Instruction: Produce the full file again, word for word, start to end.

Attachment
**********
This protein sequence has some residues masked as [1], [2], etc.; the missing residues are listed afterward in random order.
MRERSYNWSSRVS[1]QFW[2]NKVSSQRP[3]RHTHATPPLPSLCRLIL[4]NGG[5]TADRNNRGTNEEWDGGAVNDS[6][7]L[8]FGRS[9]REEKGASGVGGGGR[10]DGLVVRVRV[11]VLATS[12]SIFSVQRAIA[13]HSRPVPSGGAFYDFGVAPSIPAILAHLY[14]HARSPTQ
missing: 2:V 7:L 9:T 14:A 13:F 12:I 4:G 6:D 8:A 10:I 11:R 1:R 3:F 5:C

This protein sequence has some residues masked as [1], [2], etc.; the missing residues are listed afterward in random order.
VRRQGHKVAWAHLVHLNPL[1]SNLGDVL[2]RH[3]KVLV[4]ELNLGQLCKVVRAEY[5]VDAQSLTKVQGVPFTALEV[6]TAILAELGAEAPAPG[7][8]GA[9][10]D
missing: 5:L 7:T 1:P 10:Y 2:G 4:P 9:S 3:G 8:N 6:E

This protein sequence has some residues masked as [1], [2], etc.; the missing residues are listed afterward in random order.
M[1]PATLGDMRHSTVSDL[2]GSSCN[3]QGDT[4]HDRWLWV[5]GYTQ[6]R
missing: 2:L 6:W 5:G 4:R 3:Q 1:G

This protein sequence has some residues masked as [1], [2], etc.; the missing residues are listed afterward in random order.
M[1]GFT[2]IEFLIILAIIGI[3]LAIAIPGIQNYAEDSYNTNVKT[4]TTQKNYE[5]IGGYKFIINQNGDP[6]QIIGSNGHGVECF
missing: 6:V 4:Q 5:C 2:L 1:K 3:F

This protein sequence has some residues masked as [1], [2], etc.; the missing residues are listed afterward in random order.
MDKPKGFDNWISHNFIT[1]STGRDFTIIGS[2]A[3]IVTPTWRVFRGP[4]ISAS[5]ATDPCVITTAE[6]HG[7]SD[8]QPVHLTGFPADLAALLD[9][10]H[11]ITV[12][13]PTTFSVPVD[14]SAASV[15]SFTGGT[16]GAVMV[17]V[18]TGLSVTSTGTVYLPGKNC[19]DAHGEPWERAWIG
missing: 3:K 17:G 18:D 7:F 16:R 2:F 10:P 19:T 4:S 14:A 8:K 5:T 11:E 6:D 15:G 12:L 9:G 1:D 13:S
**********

This protein sequence has some residues masked as [1], [2], etc.; the missing residues are listed afterward in random order.
MRERSYNWSSRVS[1]QFW[2]NKVSSQRP[3]RHTHATPPLPSLCRLIL[4]NGG[5]TADRNNRGTNEEWDGGAVNDS[6][7]L[8]FGRS[9]REEKGASGVGGGGR[10]DGLVVRVRV[11]VLATS[12]SIFSVQRAIA[13]HSRPVPSGGAFYDFGVAPSIPAILAHLY[14]HARSPTQ
missing: 2:V 7:L 9:T 14:A 13:F 12:I 4:G 6:D 8:A 10:I 11:R 1:R 3:F 5:C

This protein sequence has some residues masked as [1], [2], etc.; the missing residues are listed afterward in random order.
VRRQGHKVAWAHLVHLNPL[1]SNLGDVL[2]RH[3]KVLV[4]ELNLGQLCKVVRAEY[5]VDAQSLTKVQGVPFTALEV[6]TAILAELGAEAPAPG[7][8]GA[9][10]D
missing: 5:L 7:T 1:P 10:Y 2:G 4:P 9:S 3:G 8:N 6:E

This protein sequence has some residues masked as [1], [2], etc.; the missing residues are listed afterward in random order.
M[1]PATLGDMRHSTVSDL[2]GSSCN[3]QGDT[4]HDRWLWV[5]GYTQ[6]R
missing: 2:L 6:W 5:G 4:R 3:Q 1:G

This protein sequence has some residues masked as [1], [2], etc.; the missing residues are listed afterward in random order.
M[1]GFT[2]IEFLIILAIIGI[3]LAIAIPGIQNYAEDSYNTNVKT[4]TTQKNYE[5]IGGYKFIINQNGDP[6]QIIGSNGHGVECF
missing: 6:V 4:Q 5:C 2:L 1:K 3:F

This protein sequence has some residues masked as [1], [2], etc.; the missing residues are listed afterward in random order.
MDKPKGFDNWISHNFIT[1]STGRDFTIIGS[2]A[3]IVTPTWRVFRGP[4]ISAS[5]ATDPCVITTAE[6]HG[7]SD[8]QPVHLTGFPADLAALLD[9][10]H[11]ITV[12][13]PTTFSVPVD[14]SAASV[15]SFTGGT[16]GAVMV[17]V[18]TGLSVTSTGTVYLPGKNC[19]DAHGEPWERAWIG
missing: 3:K 17:G 18:D 7:F 16:R 2:F 10:P 19:T 4:S 14:A 8:K 5:T 11:E 6:D 15:G 12:L 9:G 1:D 13:S